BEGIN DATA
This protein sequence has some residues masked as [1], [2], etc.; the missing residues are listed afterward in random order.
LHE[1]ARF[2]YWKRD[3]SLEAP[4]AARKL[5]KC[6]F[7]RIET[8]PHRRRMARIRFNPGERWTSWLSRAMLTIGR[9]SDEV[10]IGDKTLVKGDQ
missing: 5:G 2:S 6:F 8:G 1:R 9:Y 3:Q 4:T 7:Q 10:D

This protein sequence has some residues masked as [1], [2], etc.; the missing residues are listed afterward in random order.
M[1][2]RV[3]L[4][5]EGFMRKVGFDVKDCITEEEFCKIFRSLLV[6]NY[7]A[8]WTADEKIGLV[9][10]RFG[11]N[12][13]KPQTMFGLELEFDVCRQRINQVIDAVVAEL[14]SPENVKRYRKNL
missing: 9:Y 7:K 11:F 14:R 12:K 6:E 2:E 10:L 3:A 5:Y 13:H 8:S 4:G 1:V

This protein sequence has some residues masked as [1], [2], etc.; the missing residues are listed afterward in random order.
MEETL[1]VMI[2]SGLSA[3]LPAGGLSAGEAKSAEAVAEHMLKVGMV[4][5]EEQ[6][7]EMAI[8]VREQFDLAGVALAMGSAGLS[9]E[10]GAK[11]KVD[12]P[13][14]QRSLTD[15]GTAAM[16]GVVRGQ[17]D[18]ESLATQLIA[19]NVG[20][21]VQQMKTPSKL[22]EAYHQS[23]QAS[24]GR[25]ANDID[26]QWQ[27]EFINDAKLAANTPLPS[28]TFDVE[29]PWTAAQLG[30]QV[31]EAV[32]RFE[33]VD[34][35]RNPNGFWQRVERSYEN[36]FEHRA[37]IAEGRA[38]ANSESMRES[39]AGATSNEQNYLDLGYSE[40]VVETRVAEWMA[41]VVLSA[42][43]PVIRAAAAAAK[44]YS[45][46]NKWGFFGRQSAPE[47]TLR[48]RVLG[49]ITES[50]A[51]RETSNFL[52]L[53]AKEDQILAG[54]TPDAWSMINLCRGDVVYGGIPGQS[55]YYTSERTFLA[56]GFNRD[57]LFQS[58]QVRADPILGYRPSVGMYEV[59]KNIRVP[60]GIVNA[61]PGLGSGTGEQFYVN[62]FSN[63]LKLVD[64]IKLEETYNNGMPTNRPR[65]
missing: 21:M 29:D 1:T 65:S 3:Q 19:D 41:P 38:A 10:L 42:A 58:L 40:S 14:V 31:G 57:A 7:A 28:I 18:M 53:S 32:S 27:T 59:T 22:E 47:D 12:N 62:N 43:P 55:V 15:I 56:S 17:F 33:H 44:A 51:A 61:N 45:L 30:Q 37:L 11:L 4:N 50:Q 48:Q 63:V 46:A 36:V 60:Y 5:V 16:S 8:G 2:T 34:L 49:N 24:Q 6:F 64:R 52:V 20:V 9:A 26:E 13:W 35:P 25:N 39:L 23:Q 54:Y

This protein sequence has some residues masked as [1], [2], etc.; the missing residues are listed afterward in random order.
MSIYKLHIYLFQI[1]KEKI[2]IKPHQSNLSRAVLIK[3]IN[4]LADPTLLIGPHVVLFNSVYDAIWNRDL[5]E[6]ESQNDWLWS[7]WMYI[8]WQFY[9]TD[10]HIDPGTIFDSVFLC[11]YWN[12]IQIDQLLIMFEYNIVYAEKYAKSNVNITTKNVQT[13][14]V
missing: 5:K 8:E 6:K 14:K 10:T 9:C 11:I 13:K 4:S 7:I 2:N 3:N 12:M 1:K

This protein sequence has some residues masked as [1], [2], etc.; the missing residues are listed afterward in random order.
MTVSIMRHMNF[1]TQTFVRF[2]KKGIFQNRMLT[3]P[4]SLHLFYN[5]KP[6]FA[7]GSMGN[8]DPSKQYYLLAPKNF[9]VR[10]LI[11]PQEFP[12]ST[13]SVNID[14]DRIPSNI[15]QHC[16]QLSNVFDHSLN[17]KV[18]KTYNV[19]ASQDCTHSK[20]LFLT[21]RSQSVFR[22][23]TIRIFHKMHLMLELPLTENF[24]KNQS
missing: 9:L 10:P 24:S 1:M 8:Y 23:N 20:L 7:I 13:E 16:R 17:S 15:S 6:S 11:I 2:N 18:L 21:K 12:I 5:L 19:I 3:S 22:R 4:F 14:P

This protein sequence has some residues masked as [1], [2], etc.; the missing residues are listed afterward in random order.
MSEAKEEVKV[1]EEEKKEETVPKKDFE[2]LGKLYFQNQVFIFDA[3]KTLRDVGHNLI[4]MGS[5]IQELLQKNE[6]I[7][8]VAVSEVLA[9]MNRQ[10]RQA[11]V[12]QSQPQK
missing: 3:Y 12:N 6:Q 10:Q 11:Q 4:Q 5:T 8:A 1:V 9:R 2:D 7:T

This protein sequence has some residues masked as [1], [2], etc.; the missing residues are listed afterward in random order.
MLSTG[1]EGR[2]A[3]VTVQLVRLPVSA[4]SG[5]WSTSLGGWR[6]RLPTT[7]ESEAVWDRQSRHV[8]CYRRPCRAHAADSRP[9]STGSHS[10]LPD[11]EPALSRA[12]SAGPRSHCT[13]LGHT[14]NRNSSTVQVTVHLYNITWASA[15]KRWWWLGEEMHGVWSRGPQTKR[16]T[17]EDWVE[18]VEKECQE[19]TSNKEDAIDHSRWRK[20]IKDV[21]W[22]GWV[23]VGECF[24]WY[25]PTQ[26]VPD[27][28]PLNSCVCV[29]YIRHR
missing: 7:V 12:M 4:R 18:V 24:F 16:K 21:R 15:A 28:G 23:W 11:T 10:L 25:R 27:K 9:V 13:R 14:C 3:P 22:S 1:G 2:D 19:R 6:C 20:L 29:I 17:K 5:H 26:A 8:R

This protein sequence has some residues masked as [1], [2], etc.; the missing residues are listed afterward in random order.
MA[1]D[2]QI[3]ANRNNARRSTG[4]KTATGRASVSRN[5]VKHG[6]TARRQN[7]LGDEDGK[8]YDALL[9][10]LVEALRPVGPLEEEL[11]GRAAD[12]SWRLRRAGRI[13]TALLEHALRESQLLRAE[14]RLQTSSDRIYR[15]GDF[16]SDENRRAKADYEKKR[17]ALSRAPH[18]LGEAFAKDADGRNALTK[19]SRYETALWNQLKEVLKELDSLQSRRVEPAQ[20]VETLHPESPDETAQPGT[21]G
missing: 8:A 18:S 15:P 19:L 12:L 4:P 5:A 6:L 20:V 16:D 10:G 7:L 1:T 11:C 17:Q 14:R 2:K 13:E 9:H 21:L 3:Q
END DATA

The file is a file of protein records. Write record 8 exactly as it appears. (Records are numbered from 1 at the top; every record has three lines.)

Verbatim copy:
This protein sequence has some residues masked as [1], [2], etc.; the missing residues are listed afterward in random order.
MA[1]D[2]QI[3]ANRNNARRSTG[4]KTATGRASVSRN[5]VKHG[6]TARRQN[7]LGDEDGK[8]YDALL[9][10]LVEALRPVGPLEEEL[11]GRAAD[12]SWRLRRAGRI[13]TALLEHALRESQLLRAE[14]RLQTSSDRIYR[15]GDF[16]SDENRRAKADYEKKR[17]ALSRAPH[18]LGEAFAKDADGRNALTK[19]SRYETALWNQLKEVLKELDSLQSRRVEPAQ[20]VETLHPESPDETAQPGT[21]G
missing: 8:A 18:S 15:P 19:L 12:L 4:P 5:A 6:L 20:V 16:D 10:G 7:L 1:T 11:C 17:Q 14:R 2:K 13:E 9:H 21:L 3:Q